Patrick joined Watsi on December 3rd, 2016. Five years ago, Patrick joined our Universal Fund, supporting life-changing treatments for a new Watsi patient every month. Patrick's most recent donation supported Bradley, a first-grader from Haiti, to fund surgery to heal his growing heart.
Patrick has funded healthcare for 69 patients in 11 countries.
Patrick has funded healthcare for 69 patients in 11 countries.
Bradley is a six-year-old boy who lives with his grandmother in a small town in western Haiti, which an island nation in the Caribbean Sea. Bradley's parents work in the capital of Port-au-Prince and visit him regularly. He's happy to have started school and is in the first grade. Bradley was born with a condition called atrial septal defect. The condition means a hole exists between the two upper chambers of his heart. Blood leaks through this hole, which means Bradley often feels weak and short of breath. This condition is highly treatable with surgery, but the surgery he needs is not available within Haiti. Our medical partner Haiti Cardiac Alliance has arranged to bring Bradley to the Dominican Republic for treatment. There, on May 26th, doctors will use a catheter to close the hole in his growing heart. He should then be able to go on to live a full and healthy life. "Our family is looking forward to this surgery so we no longer have to worry so much about Bradley's health," his grandmother says. The Rotarian-based nonprofit Gift of Life International is contributing $5,000 toward Bradley's surgery. The additional $1,500 will help cover his medical bills and related care, including travel expenses for Bradley. His grandmother shared: "Our family is looking forward to this surgery so we no longer have to worry so much about Bradley's health."
Daniel is a smart sixteen-year-old boy. He is the eldest in a family of three children and has been living with his aunt ever since he was a little boy. He joined the primary school at the age of nine and he passed his class 7 exams with flying colors. It is now getting difficult for him to walk to school due to a condition that started when he was in class six. He dreams of becoming an orthopedic doctor in the future. Daniel's aunt works as a security guard in a hospital in Arusha and her husband is a driver. They have four children of their own and they are also looking after Daniel. Daniel was diagnosed with genu valgus. His legs bow so that his knees touch. This condition is typically caused by an excessive accumulation of fluoride in the bones, which often stems from contaminated drinking water. He used to enjoy playing soccer, but now he can no longer run as well as he used to. Our medical partner, African Mission Healthcare, is requesting $880 to fund corrective surgery for Daniel. The procedure is scheduled to take place on March 17th. Treatment will hopefully restore Daniel's mobility, allow him to participate in a variety of activities, and greatly decrease his risk of future complications. Daniel shared, “There were lots of things I enjoyed doing like playing football and being able to walk and run easily, but due to my legs bending it is hard now.”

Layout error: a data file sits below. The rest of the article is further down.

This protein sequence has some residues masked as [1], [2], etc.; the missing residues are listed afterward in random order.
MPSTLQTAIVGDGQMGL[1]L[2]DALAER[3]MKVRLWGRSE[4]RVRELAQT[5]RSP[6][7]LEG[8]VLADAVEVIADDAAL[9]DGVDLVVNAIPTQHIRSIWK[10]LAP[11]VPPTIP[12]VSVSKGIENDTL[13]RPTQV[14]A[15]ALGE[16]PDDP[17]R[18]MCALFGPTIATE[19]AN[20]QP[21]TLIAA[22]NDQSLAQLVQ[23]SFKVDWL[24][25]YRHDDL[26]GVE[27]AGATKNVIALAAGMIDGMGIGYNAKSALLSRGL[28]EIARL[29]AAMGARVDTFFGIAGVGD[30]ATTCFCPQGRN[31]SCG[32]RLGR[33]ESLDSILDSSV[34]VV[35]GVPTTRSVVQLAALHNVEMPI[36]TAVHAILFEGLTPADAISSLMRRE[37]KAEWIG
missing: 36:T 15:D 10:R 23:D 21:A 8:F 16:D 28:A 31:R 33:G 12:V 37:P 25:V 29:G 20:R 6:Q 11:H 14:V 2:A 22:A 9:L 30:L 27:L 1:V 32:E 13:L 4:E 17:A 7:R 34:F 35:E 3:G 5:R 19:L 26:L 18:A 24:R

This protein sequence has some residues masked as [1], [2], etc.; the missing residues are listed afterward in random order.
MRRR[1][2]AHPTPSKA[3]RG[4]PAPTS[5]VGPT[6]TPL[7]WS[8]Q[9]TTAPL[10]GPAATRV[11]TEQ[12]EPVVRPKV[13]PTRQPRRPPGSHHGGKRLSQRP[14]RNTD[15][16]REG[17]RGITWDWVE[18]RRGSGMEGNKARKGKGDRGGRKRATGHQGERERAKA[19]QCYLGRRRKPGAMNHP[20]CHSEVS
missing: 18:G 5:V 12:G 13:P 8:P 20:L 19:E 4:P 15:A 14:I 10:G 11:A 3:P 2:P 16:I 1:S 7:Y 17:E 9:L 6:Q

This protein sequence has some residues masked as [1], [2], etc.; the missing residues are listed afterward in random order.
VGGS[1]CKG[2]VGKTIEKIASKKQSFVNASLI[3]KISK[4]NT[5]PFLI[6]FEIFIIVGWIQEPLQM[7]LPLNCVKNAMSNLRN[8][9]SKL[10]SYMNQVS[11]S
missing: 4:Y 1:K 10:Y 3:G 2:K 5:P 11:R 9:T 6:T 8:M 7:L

Deborah is a nine-year-old student from Haiti. She lives with her parents, several siblings, and her grandparents. She enjoys singing and listening to music in her free time. Deborah has a cardiac condition called atrial septal defect, where a hole exists between the two upper chambers of her heart. Blood leaks through this hole without properly circulating through her body, leaving her feeling sick and weak. To receive treatment, Deborah will fly to Dominican Republic. On March 2nd, she will undergo cardiac surgery, during which surgeons will sew a patch over the hole in her heart so that blood can no longer leak through it. Our medical partner, Haiti Cardiac Alliance, is also contributing $8,000 to pay for her surgery. Deborah's family needs help raising money to fund the costs of her surgery prep. The $1,500 prep bill covers labs, medicines, and check-up and follow-up appointments. It also supports passport obtainment and the social workers from our medical partner who will accompany Deborah's family overseas for her surgery. Deborah's father shared, "our family has been praying for years for this surgery to happen, and would like to say thank you to everyone who is helping!"